German Officials Revise Plan for Cannabis Reform

Stephen Andrews
12 Apr 2023

Germany's initial plan for Cannabis legalisation failed after undergoing review with the European Union. The country officials have subsequently developed a new framework, revealing a scaled-back legalisation version. The main change is that legal recreational sales will not start immediately everywhere nationwide.

German officials shared details about the revised proposal in a press conference held Wednesday, April 12. "The previous cannabis policy has failed. Now we have to go new ways", Health Minister Karl Lauterbach said during the press conference. 

The modified plan would seek to provide for "the controlled delivery of cannabis to adults within clear limits", he said, and added that "we want to fight the black market [and] we want to push back drug-related crime". 

At the same press, the Federal Minister of Food and Agriculture, Cem Özdemir, acknowledged that "the use of cannabis is a social reality", and he added that "decades of prohibition policies have turned a blind eye to this and have primarily caused problems". 

The revised framework is a scaled-back version of the legalisation plan that the German government first announced at the end of 2022. The initial version envisioned legal recreational retail of cannabis to commence throughout the whole country. But this won't be the case now. 

Instead, the plan would involve granting work permits to dispensaries in certain regions around Germany, allowing them to stay operational for five years. During this period, officials can focus on assessing the effects of cannabis shops in terms of consumer trends and the underground market. 

The new plan further envisions that adults of legal age can carry up to 25 grams of marijuana and cultivate up to three flowering plants for personal use. The government will also permit "cannabis clubs" with a maximum of 500 members. The working of these clubs would be similar to those in Spain, the Netherlands and Malta. 

Adults over 21 could access up to 50 grams of cannabis monthly via the club, and those aged 18-21 would be limited to 30 grams within the month. Smoking at the club premises would not be allowed, but members can take home up to seven seeds or five cuttings for homegrowing.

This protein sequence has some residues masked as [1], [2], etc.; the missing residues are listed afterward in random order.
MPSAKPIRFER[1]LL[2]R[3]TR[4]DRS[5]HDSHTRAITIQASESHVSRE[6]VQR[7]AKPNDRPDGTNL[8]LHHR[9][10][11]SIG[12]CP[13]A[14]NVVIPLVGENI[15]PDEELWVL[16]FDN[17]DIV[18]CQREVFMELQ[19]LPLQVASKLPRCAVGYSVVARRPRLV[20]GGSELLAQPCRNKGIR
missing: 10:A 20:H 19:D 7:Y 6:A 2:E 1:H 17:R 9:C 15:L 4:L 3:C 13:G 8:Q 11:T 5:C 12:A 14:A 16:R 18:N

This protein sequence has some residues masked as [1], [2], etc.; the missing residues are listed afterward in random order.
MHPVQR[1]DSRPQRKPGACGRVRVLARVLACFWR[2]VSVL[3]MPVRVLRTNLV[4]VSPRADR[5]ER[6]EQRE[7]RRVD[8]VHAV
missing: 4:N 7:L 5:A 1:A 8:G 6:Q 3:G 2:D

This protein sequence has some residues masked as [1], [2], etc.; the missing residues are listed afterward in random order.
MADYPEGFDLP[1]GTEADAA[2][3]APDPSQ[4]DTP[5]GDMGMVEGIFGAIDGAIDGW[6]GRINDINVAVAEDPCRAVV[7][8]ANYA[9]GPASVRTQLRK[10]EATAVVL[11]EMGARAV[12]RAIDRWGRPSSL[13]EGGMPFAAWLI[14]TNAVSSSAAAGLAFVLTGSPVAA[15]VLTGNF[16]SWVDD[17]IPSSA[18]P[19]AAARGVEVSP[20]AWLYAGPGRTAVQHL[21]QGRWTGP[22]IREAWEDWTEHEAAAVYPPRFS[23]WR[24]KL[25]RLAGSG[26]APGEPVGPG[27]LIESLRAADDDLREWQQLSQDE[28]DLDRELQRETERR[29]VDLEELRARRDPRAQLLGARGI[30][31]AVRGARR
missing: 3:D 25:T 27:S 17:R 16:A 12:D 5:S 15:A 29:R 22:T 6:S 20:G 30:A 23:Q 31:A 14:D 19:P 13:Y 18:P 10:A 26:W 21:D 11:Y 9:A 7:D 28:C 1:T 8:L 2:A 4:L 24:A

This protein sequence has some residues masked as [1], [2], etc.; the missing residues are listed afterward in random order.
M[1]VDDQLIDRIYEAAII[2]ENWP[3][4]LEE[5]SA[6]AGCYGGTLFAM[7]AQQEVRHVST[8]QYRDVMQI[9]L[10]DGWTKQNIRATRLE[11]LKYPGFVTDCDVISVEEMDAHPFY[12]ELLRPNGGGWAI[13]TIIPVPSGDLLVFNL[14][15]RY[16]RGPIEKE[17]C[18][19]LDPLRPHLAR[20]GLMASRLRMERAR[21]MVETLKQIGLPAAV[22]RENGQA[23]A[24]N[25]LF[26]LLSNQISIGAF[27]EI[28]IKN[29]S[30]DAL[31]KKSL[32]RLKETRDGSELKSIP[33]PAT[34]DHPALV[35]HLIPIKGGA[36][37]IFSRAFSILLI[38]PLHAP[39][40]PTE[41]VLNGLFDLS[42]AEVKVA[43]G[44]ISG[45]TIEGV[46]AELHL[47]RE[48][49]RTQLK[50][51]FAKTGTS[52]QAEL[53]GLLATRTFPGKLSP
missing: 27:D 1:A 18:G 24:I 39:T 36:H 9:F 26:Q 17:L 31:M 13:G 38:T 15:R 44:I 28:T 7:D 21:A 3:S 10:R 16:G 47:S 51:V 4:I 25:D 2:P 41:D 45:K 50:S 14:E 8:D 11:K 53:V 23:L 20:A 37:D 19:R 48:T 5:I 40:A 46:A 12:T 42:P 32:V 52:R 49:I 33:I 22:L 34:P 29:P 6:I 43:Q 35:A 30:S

The reactions from other politicians and the public were generally positive regarding the revised plan. Nevertheless, there were also some critics, mainly directed at the "too restrictive" THC limits, lack of commitment to edibles, and the fact that commercial sales would not start nationwide. 

The initial legalisation framework proposed by the government would have allowed adults 18 and above to purchase and carry 20-30 grams of marijuana at federally licensed stores and possibly pharmacies. The plan also allowed the cultivation of up to three plants per household, with rules on enclosing them to prevent underaged access. 

The plan would have suspended all criminal proceedings for offences that become legal under the new law. Marijuana would have been subjected to special sales tax.

Lauterback said last month that Germany had received "very good feedback" from the EU on its initial legalisation framework; however, he also announced that some parts of the plan would need to be modified before he returns to the EU "soon" with a "good proposal" that protects public health as well as the safety of young people. 

It is understood that Germany needs approval from the EU only for the sales part of the reform, but not other components such as homegrowing or possession. Once fully aligned with the EU, the German cabinet will introduce a bill and effectuate legalisation sometime "this year." 

Germany is the EU's largest economy. The country took the first steps towards legalisation during the summer of 2022 when it launched a series of public hearings to inform on the end of cannabis prohibition. German authorities also participated in multilateral discussions with officials from the Netherlands, Malta and Luxembourg to coordinate future cannabis regulations and address any resistance from the United Nations, which maintains a ban for member states to legalise marijuana. These meetings are likely to feature more EU countries in the future. 

Stephen Andrews